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Bullying and death threat sent local student to a mental hospital, lawsuit says

Horry County Schools receive dozens of threats in the wake of Parkland shooting

Barry Markovsky, a University of South Carolina sociology professor, said an increase in threats is common after school shootings.
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Barry Markovsky, a University of South Carolina sociology professor, said an increase in threats is common after school shootings.

A 10-year-old student tried to stab himself and was committed to a mental hospital as a result of bullying, according to a lawsuit that says Horry County Schools did nothing to stop it.

Multiple bullying incidents and a death threat caused a 5th grade student to tell his parents he would rather kill himself than go to school, the lawsuit states.

The lawsuit, filed on Thursday, does not identify the 5th grade student allegedly bullied, or his parents. The student is only referred to as Johnnie Doe and his parents as John Doe and Jane Doe.

Shortly after the beginning of the 2017-18 school year, another student began bullying Johnnie, and in once instance, tried to break his neck with the help of several others, according to the complaint.

On Oct. 10, 2017, the 10-year-old told his parents that he would rather kill himself than be bullied anymore, and attempted to stab himself with scissors, the suit says.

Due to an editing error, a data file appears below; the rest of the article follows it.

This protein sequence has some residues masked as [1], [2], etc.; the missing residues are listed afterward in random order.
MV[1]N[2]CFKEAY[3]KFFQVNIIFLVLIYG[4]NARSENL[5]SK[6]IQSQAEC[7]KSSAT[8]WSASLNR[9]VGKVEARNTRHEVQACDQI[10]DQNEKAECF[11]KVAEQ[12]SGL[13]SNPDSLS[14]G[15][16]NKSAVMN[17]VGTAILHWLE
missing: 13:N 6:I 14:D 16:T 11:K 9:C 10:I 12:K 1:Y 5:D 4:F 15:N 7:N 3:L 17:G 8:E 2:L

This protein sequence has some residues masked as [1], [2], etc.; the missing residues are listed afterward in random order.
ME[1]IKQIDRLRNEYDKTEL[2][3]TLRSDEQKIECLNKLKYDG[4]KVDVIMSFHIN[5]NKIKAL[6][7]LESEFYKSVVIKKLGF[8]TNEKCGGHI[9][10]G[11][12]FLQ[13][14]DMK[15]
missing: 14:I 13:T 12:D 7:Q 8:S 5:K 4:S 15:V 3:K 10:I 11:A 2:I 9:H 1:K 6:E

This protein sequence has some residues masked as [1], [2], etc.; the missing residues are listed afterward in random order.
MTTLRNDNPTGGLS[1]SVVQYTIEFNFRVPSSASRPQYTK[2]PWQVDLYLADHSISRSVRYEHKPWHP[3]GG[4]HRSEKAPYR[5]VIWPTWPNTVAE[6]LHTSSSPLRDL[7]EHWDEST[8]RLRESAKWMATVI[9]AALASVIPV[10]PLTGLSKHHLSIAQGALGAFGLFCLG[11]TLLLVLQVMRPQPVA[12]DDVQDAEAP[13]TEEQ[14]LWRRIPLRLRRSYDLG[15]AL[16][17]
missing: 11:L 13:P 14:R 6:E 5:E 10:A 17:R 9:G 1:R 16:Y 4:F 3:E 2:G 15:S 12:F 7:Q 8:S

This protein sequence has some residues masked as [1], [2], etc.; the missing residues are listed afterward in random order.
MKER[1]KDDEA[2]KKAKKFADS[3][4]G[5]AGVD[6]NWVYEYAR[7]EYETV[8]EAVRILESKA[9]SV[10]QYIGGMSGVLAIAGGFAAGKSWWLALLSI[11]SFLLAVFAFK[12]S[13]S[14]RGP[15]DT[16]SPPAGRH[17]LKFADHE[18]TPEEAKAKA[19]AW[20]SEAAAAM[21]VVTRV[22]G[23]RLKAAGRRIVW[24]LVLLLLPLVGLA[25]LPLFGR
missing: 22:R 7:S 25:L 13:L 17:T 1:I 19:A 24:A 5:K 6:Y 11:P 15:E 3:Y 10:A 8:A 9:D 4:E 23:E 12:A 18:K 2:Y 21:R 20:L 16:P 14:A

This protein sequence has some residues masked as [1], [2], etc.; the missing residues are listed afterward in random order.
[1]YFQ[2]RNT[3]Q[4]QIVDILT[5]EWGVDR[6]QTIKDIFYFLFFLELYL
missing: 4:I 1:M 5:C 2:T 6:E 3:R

School officials said they would keep Johnnie safe, but a nurse called Johnnie’s mother three days after the boy’s attempt to stab himself to say he was kicked, pushed down and hit his head, according to the complaint.

Then on Oct. 16, the bully taunted the 10-year-old to the point where Johnnie said he would punch the other student and was placed on in-school suspension and told he could not come back to school until he got help, the suit says.

After that conversation, Johnnie was taken to the emergency room where doctors and nurses said his fear of being threatened at school was triggering his anxiety and self-harming thoughts, according to the lawsuit. Afterward, Johnnie was committed to the Lighthouse Behavioral Hospital where he was diagnosed with Major Repressive Disorder and PTSD as a result of the bullying.

Johnnie switched schools to get away from the bullying the suit says, and his parents asked for an unspecified amount of damages.

The parents’ attorney Samantha Albrecht provided a statement in a news release, saying that “bullying is an important issue in our public school systems and it is a shame that the school did not take appropriate actions to protect this child. There’s no amount of money that will make up for what this child and his family have gone through, but we’re hoping to help prevent future similar incidents from happening.”

In a statement, Horry County Schools spokesperson Lisa Bourcier said “the district does not provide commentary on substantive matters relating to pending litigation.”

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Christian Boschult, 843-626-0218, @TSN_Christian

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